The other factor in feeling rushed was needing to hit the bathroom before and after each stop along the way. Brex is officially potty trained, but it's rare he makes it through the day in the same pants. By now, we've got the routine down in public restrooms: I put the seat up, stand him on the rim of the toilet, pull his pants and underwear down, let him do his thing, pull his clothes back on, put him down, put the seat down, take my turn and we're done. EXCEPT then we have to survive his hand washing drama--let's just say it's full of "Brex do it!" and involves countless variations on faucets, soap dispensers and paper towels contraptions. In other words, in a four hour excursion, probably one hour of that time was spent in a bathroom.

At the end of the trip, when we were finally heading home—only one hour past his usual nap time—he saw an elephant fountain. There were five smallish bronze elephants surrounded by a moat of water. The water surface was lined with floating bubbles and fallen leaves. Brex zoomed over to it with a huge grin. As I was about to hustle him along, I paused. Everyone keeps reminding me how fleeting this time is and to enjoy it.

So, instead of insisting, "Time to go home!", I sat down 10-feet away and just watched. He didn't seem to care where I was. Rather, he lay down on the ground with his arms over the water and popped
bubbles. After two dabs, he sat up, pulled his sleeves up over his elbows and lay back down. Next he started grabbing leaves out of the water and shaking them. Then he stood up and started doing full-body throws to fling the leaves into the water. He'd then kneel down and reach to grab the leaf back and then start the jack-knife throw again. Various groups gathered at the fountain to take family pictures in their journey into or out of the zoo. My son neither noticed nor cared as he stood, flung, knelt, grabbed and stood again in joy.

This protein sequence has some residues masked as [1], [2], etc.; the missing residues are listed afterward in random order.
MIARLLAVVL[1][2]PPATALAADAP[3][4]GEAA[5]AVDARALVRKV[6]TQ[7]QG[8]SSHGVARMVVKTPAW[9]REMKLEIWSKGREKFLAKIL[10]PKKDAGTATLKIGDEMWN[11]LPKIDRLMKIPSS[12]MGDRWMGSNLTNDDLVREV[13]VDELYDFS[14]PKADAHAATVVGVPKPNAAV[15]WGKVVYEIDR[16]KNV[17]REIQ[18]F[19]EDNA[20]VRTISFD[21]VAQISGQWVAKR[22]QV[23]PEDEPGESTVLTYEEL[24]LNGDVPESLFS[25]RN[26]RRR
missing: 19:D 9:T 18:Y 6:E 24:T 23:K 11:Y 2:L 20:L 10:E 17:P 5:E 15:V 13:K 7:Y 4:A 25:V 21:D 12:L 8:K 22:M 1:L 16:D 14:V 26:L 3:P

At one point a slightly older girl in an all-pink outfit sat down on the bench right next to him. He was excited to show off for her. In delight, he placed a BIG wet leaf right on her lap. She flung it off and looked at him in disgust as she moved further down the bench. He was crestfallen and started to look around. That's when he finally looked for me. When he spotted me, he called out, "Mommy, get up! Get up!"

I smiled and joined him at the pond. He wanted my full participation and directed it. He gave me a leaf, told me, "Throw it, Mommy, throw it!" I did. "Get it, Mommy, get it!" I'd interject, "Say please, buddy"

"Mommy, please get it!"

When I tried to sit facing away from the fountain, Mr. Imperious demanded, "Turn around, Mommy!" I had to enjoy it the exact same way he had. We finally wrapped it up with a few rounds of, "Say bye bye to the elephants. Bye bye leaves. Bye bye water."

He was a crabby mess by the time I finally got him down for his nap at 2:30 (2-hours late). Yet later that day, while chatting on speaker phone with Aunt OTRsis, when she asked what he did at the zoo, he answered, "Saw elephants! Throw leaves!"

I need to remember to allow for leaf throwing time. To let our days unfold without imposing an unnecessary agenda. To sink into a moment and let it become a world. To feel the joy that's available anytime I stop long enough to let it in. Why is something so simple so difficult for me to remember?